Don’t be too strict about having your child sit to work. If your child is a tactile/kinesthetic learner, they will want to move around to recite math facts or manipulate a fidget toy while reading a chapter of their book.
Maintain open communication with the teacher.
Let your child’s teacher know if your child is struggling with a particular concept. A quick note explaining that homework needs extra help at home will signal to your child’s teacher that they will need to reinforce the concept in the classroom.
If your child finds the homework too easy, let the teacher know this as well. You can work together to find homework that is appropriate for your child.
The best partnership you can have is with your child’s school. Even if it’s intimidating, remember that teachers and school staff are committed to your child’s future academic success. Listen to the feedback and solutions provided by your child’s school and try to implement them. Always have a follow-up plan with the teacher.
With some time and effort upfront, your child can work towards independence during the homework hours. Before long, you`ll witness academic growth in your child!
Tools to Improve Your Homework Routine
Topics in this one-hour video include: Executive Functioning and how it affects students, new student organizing products (not found in stores), homework helpers including homework and time management games, how external communicators can increase motivation, and tips for kicking procrastination to the curb.
If you need specific support with teaching and motivating your child at home, this kit is designed to aid parents in the management of children’s behavior. Founded on four levels, each with a unique color, name, image and remark, stating good or wrong choices and implying consequences, the system is designed with empathetic imagery and multiple correspondences that children understand from a very young age. The GOOD PUPPY® Children Behavioral System puts children in charge of their own status and in control of their own behavior, bringing confrontations, negotiations and negative attention seeking to a minimum with a simple question: WHAT’S YOUR PUPPY?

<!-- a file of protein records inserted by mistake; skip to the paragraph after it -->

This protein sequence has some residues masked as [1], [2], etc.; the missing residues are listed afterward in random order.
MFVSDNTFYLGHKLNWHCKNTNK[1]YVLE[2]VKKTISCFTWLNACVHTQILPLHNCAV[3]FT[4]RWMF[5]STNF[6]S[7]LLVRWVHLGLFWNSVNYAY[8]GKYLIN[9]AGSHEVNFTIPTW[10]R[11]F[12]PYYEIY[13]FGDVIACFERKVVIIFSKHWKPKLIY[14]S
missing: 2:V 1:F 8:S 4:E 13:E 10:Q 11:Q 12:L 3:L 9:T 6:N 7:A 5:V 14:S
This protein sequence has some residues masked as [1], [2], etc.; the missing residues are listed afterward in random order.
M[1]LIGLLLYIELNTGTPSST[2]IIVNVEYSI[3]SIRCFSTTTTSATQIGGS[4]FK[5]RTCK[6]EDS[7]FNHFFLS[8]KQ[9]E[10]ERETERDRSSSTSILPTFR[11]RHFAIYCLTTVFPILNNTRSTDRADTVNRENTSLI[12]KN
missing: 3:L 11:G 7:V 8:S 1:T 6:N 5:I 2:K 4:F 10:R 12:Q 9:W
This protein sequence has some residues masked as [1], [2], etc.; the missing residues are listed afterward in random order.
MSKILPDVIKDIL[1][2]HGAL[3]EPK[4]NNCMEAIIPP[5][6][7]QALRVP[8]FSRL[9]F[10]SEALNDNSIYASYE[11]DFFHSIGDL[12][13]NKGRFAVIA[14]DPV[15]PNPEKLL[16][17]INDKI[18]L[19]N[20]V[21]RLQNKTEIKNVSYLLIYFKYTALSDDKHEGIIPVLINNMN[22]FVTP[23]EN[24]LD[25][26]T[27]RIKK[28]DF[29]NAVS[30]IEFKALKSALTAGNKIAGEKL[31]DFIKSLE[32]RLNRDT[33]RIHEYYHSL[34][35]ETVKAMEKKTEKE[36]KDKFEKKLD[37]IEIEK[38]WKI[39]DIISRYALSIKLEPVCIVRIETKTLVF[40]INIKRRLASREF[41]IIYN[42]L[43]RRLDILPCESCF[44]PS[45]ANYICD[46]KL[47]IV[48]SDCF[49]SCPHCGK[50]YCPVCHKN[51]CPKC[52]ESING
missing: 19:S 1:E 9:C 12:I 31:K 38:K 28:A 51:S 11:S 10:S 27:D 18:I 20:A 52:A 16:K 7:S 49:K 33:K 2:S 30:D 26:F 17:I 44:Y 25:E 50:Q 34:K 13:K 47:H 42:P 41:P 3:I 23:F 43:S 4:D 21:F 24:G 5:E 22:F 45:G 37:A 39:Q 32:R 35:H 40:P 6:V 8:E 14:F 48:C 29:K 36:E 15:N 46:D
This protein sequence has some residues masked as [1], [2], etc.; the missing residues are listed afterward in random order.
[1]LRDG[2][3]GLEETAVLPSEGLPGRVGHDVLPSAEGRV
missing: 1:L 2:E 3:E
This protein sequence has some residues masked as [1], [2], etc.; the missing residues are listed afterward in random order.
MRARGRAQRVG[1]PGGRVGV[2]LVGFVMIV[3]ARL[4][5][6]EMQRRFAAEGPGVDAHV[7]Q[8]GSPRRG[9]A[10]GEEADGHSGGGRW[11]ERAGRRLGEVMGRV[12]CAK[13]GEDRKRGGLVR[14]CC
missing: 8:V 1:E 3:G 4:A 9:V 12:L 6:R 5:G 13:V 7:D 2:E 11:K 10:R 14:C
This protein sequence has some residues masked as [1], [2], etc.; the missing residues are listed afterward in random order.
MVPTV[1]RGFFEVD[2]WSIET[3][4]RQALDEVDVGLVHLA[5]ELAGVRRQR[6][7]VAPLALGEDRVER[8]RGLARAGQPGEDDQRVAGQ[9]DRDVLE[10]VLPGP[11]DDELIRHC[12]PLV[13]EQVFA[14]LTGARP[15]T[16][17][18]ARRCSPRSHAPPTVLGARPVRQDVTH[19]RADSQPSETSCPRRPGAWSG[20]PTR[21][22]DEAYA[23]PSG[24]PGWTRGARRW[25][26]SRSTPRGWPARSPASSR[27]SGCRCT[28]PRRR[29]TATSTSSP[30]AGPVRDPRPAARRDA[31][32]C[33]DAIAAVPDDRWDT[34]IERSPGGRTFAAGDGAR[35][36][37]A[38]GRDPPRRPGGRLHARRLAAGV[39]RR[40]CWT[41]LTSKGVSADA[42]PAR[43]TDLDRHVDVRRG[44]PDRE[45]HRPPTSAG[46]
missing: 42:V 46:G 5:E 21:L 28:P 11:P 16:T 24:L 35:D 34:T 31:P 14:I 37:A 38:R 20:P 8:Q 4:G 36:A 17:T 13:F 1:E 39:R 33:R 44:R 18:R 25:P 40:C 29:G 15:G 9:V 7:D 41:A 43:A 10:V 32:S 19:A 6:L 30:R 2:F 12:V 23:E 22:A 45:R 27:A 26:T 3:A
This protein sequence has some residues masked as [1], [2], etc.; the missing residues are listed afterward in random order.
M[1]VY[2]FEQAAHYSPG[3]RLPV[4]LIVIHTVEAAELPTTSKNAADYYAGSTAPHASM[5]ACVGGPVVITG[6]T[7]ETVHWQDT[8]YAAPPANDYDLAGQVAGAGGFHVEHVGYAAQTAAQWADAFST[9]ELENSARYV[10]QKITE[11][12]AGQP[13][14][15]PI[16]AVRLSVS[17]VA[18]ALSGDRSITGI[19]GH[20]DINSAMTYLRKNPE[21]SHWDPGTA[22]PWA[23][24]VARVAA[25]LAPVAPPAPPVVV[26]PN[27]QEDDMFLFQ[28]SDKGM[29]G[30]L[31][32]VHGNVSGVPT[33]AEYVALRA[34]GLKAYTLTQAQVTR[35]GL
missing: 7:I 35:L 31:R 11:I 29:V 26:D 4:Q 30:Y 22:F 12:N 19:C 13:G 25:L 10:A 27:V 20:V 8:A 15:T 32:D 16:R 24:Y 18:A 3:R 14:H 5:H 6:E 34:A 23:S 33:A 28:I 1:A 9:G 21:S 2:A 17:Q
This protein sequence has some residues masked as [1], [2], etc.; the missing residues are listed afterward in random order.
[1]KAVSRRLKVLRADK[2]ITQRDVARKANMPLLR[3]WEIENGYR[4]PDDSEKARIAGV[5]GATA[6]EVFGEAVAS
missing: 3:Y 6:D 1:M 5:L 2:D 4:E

For the tactile/kinesthetic learning, this fidget offers its user a hand sized instant sensory stimulation and draws little attention to itself in order to avoid anxiety from other onlookers. Easily fits in pocket, purse, or book bag and is dishwasher safe. Unit measures 4.75 inches long and is suitable for ages 3 to adult.
About the All-Star Blogger
Gabriella Volpe is a homeschooling mom of a child with special needs, a certified teacher and the homeschool consultant for families of children with special needs. She knows first-hand what it means to struggle with educational planning for a child who does not fit the system and is limited by resources and products intended for children without disabilities. She helps parents find ways to adapt and modify the curriculum so they don’t have to spend hours figuring it out on their own. She also helps after-schooling families of children with special needs navigate their way around the homework hours. You can find her atwww.GabriellaVolpe.com